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Femmephobia is a hatred, fear, or distrust of femininity and feminine or effeminate people. Femmephobic people dislike people who have feminine traits or behaviors regardless of their gender.
The use of the term femmephobia dates back at least to the release of “The Femme Mystique” in 1963. However, it gained more widespread usage after prominent transsexual academic Julia Serano used it in her book “Whipping Girl: A Transsexual Woman on Sexism and the Scapegoating of Femininity.”
Femmephobia is also called femmemisia or anti-femininity.
People who are femmephobic may have internalized misogyny which leads them to dislike feminine things although they do not typically voice their opinions. However, they may be more open with their hatred and harass, shame, or even act violently towards feminine or effeminate people. Some feminine people may even have internalized femmephobia. When this occurs, they may try to repress their desire to present themselves in a feminine way or engage in feminine pursuits.
Femmephobic behavior often starts young. It’s not uncommon for children to mock people, especially boys, attracted to feminine things like the color pink, dolls, and glitter. They may also be teased for enjoying dance or for crying when they are upset, both actions often associated with femininity.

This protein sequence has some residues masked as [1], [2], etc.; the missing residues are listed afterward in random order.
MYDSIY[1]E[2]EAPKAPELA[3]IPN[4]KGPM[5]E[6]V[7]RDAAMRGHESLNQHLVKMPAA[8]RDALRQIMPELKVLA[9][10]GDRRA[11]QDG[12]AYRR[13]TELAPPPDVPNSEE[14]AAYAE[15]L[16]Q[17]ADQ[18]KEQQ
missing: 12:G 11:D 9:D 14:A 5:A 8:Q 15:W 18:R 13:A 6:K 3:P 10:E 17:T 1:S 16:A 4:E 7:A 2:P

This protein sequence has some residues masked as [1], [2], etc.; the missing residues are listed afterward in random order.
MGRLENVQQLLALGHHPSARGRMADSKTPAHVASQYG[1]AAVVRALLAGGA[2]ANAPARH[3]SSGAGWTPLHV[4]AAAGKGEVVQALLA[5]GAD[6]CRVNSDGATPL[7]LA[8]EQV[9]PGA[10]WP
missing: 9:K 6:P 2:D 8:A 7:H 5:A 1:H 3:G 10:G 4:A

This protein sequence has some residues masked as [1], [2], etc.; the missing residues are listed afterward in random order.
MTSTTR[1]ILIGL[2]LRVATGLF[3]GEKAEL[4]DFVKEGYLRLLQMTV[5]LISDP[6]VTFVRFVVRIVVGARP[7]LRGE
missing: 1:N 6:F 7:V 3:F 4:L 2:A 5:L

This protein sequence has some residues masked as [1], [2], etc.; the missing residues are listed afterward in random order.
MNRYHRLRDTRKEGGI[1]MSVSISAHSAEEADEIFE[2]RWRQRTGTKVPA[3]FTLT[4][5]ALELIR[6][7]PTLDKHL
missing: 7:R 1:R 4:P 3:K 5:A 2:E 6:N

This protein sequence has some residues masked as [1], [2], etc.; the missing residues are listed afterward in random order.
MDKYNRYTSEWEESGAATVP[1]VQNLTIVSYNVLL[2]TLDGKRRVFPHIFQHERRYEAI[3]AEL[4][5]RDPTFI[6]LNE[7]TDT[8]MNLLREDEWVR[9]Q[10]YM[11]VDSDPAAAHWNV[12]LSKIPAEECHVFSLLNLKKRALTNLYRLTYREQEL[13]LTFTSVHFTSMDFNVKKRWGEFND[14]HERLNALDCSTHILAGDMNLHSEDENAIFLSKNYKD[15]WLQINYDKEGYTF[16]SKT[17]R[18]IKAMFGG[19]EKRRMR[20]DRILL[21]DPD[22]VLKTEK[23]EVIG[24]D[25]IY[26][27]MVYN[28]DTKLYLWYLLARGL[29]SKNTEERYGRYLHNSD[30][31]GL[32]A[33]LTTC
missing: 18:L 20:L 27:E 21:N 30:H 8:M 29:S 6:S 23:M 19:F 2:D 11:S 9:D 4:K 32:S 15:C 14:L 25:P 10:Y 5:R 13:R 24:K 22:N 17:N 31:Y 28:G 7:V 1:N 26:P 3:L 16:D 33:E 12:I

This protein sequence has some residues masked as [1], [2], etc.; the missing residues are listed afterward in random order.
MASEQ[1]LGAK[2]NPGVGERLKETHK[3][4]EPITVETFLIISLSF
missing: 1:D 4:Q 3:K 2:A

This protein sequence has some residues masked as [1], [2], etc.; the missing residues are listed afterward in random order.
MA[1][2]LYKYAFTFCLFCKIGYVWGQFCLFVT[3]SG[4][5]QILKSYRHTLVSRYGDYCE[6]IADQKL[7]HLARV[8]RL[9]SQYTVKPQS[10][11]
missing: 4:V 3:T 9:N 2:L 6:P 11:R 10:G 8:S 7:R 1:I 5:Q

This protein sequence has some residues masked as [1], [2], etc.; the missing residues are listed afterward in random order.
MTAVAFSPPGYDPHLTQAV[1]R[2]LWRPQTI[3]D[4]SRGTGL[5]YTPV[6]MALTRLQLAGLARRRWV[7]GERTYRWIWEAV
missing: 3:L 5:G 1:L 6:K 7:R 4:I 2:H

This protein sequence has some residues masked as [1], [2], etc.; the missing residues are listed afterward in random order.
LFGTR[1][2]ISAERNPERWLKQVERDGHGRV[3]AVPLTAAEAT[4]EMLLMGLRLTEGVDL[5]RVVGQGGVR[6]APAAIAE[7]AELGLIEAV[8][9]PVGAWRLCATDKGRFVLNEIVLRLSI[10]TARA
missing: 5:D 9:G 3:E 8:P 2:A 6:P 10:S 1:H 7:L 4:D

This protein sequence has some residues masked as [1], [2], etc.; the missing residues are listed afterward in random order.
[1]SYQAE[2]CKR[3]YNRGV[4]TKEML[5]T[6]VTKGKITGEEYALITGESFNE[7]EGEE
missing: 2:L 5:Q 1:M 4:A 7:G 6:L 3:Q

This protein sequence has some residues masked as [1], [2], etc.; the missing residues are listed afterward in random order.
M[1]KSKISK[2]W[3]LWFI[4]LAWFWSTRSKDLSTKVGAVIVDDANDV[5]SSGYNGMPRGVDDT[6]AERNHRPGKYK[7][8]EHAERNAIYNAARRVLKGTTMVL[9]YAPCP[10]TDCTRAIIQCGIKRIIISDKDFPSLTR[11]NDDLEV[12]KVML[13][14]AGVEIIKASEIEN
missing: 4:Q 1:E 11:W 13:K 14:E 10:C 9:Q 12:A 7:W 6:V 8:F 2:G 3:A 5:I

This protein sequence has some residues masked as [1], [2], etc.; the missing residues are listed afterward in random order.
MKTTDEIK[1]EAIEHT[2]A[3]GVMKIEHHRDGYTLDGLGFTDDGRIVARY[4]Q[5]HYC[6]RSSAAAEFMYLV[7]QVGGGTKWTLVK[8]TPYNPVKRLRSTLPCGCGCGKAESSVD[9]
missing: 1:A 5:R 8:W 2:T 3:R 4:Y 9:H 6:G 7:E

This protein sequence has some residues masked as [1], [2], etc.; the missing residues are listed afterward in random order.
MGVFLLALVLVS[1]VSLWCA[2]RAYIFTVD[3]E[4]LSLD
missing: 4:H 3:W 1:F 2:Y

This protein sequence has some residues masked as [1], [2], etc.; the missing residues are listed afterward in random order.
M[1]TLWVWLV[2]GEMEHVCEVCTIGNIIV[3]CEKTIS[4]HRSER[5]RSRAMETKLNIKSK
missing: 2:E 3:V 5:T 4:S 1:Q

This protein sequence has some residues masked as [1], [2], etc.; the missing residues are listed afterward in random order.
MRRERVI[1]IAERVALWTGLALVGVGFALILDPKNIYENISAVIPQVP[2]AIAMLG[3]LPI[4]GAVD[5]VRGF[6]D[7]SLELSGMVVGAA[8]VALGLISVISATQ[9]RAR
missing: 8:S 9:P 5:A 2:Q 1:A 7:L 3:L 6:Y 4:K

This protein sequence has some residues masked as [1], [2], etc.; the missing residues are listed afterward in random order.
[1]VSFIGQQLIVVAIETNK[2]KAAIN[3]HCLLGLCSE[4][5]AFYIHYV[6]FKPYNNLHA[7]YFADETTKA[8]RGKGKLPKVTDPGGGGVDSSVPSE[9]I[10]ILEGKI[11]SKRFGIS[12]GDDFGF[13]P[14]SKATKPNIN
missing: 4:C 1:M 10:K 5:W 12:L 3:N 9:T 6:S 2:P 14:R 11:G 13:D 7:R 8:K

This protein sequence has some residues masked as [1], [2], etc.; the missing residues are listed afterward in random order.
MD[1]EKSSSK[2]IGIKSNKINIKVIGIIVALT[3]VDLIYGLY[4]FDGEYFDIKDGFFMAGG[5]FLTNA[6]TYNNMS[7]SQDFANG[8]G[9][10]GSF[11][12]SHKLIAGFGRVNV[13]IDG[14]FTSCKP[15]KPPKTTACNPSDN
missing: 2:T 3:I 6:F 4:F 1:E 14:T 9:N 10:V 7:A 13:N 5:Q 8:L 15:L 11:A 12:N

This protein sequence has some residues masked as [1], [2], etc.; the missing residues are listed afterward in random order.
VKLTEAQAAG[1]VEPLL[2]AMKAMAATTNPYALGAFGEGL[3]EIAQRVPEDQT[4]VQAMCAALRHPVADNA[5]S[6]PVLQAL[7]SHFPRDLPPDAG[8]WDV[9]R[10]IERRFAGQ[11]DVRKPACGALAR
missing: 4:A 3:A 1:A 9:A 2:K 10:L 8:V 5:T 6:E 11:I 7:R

Academics suggest femmephobia has been on the rise since the 1970s in line with a devaluing of femininity. Femmephobia is especially prevalent in the LGBTQIA community. Effeminate men may be accused of perpetuating gay stereotypes while feminine women are accused of posing to fit in with cisgender norms and taken less seriously in a political space. It’s not uncommon for people within the community to reject dating lipstick lesbians, queens, and twinks due to femmephobia. Such assumptions undermine the concept that there is no right or wrong way to be male or female, or indeed that there is no right or wrong way to be queer.
Similarly, feminist activists have a history of being femmephobic as some feel femme women are pandering to an ideal of what men want them to be. Traditionally male-dominated spaces, such as the technology and mining industries, can also be femmephobic. Whether the men that occupy them are femmephobic or not, women often feel they should dress in a more masculine way to fit in and be taken seriously.
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